Police stopped a cyclist in Liversedge before uncovering a drugs business worth thousands of pounds in his bedroom.
Richard Thomas Furey was stopped by police on November 27 last year, when police noticed he was carrying a crowbar.
Officers then found he was carrying a bag of white powder – later confirmed to be amphetamine – in a cigarette case.
Police then searched the home he shared with his wife Lorraine, before finding 619 grams of amphetamine, with street value of £5,860, in a carrier bag under the couple’s bed.
A total of £78 worth of drugs, and £200 in cash – which Lorraine Furey admitted was from selling drugs – was found in her purse.
Officers also found a number of American dollars under the bed, along with the couple’s passports.
Prosecuting, Marie Austen-Walsh added police then carried out inquiries on the couple’s finances before finding £14,858 over 18 months the couple were unable to account for.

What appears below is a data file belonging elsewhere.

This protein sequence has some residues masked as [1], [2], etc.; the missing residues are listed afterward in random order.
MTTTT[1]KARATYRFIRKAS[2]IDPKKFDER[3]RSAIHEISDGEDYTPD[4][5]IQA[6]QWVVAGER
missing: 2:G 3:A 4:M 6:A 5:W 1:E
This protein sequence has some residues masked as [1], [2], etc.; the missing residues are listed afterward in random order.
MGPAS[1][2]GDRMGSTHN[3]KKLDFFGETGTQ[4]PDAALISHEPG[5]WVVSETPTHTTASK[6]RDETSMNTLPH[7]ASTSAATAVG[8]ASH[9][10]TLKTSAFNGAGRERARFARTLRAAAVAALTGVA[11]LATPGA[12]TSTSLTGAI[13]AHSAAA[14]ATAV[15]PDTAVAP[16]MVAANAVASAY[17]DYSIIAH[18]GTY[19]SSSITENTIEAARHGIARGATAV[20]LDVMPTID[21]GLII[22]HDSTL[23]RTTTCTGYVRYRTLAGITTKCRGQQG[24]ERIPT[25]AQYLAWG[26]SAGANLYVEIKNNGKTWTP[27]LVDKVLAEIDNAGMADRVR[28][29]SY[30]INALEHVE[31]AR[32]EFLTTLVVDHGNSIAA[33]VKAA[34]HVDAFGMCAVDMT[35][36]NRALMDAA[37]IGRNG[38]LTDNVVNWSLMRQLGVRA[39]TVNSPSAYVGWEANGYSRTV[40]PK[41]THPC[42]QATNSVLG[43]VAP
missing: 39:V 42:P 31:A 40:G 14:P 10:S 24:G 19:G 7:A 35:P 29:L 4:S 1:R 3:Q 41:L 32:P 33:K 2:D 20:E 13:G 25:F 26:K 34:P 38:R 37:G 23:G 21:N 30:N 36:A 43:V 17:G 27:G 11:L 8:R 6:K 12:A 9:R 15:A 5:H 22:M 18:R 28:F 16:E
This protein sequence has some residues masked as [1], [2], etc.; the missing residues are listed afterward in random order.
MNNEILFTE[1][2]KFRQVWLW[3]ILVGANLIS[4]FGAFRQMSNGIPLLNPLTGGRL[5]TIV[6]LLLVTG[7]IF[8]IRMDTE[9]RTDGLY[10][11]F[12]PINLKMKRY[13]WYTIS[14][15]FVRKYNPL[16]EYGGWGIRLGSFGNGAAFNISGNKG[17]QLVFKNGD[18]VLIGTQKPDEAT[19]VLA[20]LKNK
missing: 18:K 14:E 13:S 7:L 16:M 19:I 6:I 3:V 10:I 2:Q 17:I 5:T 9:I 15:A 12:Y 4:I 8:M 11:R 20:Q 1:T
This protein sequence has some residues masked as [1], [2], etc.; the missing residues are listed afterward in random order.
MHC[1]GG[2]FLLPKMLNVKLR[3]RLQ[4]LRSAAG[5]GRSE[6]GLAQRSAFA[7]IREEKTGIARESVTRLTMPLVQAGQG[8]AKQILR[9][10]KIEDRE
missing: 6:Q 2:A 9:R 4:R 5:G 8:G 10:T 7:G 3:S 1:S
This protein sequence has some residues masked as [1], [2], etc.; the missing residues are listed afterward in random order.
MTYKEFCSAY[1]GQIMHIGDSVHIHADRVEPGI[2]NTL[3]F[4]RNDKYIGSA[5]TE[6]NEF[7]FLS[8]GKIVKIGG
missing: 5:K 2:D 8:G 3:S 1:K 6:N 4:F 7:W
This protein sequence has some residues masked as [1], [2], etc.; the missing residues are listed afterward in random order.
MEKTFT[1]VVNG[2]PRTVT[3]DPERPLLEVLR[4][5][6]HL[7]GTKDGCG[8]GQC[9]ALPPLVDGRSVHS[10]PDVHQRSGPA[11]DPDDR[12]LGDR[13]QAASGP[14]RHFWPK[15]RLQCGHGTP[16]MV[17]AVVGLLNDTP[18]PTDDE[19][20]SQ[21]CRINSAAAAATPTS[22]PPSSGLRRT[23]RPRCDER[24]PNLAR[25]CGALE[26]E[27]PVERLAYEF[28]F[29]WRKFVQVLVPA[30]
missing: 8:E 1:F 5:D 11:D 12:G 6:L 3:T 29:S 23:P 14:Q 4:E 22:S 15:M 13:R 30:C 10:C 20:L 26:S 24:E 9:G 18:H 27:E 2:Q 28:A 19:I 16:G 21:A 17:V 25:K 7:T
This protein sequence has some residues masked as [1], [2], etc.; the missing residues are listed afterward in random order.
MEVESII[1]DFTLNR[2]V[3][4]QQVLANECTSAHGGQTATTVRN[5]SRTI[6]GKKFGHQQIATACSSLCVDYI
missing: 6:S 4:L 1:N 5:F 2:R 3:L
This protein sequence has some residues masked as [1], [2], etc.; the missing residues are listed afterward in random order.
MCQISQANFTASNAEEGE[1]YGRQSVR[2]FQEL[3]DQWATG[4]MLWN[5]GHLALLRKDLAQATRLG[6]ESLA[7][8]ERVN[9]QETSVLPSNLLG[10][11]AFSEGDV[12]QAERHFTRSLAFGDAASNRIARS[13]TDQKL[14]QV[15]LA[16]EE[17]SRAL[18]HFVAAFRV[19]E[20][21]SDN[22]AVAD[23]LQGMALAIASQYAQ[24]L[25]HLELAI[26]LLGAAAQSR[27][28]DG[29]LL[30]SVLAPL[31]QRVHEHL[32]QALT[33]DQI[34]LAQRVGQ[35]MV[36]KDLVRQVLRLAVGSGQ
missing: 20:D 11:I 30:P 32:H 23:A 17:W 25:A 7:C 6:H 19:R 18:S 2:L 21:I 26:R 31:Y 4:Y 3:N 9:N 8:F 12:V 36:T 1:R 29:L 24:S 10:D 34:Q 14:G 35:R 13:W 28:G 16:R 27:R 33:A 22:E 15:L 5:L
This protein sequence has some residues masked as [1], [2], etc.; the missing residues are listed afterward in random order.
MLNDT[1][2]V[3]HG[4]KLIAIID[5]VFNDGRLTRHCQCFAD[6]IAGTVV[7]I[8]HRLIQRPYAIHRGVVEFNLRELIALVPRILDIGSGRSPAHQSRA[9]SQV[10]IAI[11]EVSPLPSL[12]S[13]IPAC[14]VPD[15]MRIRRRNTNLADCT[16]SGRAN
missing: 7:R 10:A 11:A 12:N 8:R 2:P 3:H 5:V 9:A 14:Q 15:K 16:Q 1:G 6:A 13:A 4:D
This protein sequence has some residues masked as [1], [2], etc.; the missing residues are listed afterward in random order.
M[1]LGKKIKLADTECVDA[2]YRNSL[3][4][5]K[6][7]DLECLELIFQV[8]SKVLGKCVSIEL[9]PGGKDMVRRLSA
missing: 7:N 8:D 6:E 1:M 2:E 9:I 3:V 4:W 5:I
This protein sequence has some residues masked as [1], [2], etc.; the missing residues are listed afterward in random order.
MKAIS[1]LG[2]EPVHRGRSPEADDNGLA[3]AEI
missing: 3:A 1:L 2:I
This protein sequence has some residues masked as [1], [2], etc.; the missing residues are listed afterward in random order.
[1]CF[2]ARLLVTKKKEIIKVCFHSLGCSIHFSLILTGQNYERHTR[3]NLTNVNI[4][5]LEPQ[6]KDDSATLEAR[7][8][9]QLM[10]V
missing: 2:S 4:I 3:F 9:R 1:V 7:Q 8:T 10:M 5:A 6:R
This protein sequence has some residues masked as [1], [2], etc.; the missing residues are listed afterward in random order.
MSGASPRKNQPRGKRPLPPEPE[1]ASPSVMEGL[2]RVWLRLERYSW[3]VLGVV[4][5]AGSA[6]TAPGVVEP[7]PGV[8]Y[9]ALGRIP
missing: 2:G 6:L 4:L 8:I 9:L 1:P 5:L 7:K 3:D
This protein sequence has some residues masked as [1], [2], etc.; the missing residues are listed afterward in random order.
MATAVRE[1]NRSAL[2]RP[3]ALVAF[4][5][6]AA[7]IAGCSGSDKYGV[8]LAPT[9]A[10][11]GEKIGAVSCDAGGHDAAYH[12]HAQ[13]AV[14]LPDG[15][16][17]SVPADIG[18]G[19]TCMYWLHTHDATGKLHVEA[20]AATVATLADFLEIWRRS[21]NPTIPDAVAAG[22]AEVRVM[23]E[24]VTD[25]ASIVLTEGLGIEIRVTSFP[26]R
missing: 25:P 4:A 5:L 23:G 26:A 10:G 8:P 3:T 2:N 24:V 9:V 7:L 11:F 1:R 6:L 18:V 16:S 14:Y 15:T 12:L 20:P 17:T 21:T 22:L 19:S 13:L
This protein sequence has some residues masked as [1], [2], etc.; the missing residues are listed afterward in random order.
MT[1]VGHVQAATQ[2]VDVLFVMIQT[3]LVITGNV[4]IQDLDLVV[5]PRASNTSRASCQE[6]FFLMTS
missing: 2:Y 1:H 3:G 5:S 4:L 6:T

When interviewed by police, Furey said he got into dealing in an attempt to pay off his own drug debts, and was the leader in the couple’s operation. Furey, 51, also admitted to police he was on his way to deliver the drugs on the day of his arrest.
Representing the couple, Neil Murphy said: “These are very serious offences, but [Furey] has not denied his activities.”
Sentencing Richard Furey, Recorder Judge Hirst said although the couple’s home was used as a depot for drugs, he conceded Lorraine Furey had a lesser role in the drug-dealing.
Furey, of Union Road, Liversedge, was sentenced to a total of three years in prison after admitting posession with intent to supply amphetamine.
Lorraine Furey, 46, was given a 14-month prison sentence, suspended for two years, and a 12-month community order with 200 hours unpaid work requirement.